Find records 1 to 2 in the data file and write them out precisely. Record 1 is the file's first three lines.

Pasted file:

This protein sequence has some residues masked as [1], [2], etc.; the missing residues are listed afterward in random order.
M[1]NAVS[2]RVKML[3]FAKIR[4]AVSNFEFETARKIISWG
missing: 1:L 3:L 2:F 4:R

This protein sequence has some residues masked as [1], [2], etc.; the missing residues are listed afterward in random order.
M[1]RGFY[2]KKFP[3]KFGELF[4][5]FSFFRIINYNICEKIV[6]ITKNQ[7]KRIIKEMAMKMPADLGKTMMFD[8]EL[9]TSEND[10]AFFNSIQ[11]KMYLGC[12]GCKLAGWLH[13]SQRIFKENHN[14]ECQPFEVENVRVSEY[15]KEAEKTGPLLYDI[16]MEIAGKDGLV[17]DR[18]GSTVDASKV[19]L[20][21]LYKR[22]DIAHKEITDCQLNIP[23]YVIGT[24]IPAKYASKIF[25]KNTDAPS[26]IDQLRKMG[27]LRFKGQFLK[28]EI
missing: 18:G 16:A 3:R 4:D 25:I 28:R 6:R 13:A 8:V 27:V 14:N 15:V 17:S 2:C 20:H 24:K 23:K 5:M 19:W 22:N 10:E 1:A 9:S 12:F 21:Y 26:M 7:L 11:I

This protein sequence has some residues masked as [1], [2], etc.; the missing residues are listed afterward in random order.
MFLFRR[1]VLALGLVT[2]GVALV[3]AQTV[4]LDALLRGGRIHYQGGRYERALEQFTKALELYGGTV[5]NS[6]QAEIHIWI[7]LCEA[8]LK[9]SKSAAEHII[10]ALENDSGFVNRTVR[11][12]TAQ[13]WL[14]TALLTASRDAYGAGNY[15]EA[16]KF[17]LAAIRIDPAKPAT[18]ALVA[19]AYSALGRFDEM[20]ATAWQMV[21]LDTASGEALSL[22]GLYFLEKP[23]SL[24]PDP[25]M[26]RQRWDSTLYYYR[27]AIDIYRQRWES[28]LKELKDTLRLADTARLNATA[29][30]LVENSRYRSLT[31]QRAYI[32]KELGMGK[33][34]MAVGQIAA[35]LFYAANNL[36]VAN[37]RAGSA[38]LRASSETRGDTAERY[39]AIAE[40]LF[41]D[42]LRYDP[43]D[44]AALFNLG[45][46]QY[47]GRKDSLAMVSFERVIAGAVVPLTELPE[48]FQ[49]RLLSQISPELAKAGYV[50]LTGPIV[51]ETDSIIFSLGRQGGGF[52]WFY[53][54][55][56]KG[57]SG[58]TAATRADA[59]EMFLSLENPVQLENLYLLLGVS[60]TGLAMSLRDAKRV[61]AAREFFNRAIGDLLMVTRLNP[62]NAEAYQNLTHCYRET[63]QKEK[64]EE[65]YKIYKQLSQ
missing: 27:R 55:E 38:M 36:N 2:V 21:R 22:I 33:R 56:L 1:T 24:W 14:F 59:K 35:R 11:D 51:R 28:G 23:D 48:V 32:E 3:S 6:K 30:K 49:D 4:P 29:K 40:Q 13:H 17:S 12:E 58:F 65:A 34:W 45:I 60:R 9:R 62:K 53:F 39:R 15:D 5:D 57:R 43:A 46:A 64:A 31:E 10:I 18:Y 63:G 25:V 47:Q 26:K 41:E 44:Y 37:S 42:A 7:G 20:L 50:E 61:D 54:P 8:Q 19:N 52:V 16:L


This protein sequence has some residues masked as [1], [2], etc.; the missing residues are listed afterward in random order.
M[1]NAVS[2]RVKML[3]FAKIR[4]AVSNFEFETARKIISWG
missing: 1:L 3:L 2:F 4:R

This protein sequence has some residues masked as [1], [2], etc.; the missing residues are listed afterward in random order.
M[1]RGFY[2]KKFP[3]KFGELF[4][5]FSFFRIINYNICEKIV[6]ITKNQ[7]KRIIKEMAMKMPADLGKTMMFD[8]EL[9]TSEND[10]AFFNSIQ[11]KMYLGC[12]GCKLAGWLH[13]SQRIFKENHN[14]ECQPFEVENVRVSEY[15]KEAEKTGPLLYDI[16]MEIAGKDGLV[17]DR[18]GSTVDASKV[19]L[20][21]LYKR[22]DIAHKEITDCQLNIP[23]YVIGT[24]IPAKYASKIF[25]KNTDAPS[26]IDQLRKMG[27]LRFKGQFLK[28]EI
missing: 18:G 16:A 3:R 4:D 25:I 28:R 6:R 13:A 8:V 27:V 14:N 15:V 17:S 2:C 20:H 24:K 23:K 5:M 19:W 22:N 10:E 1:A 9:S 12:F 21:Y 26:M 7:L 11:I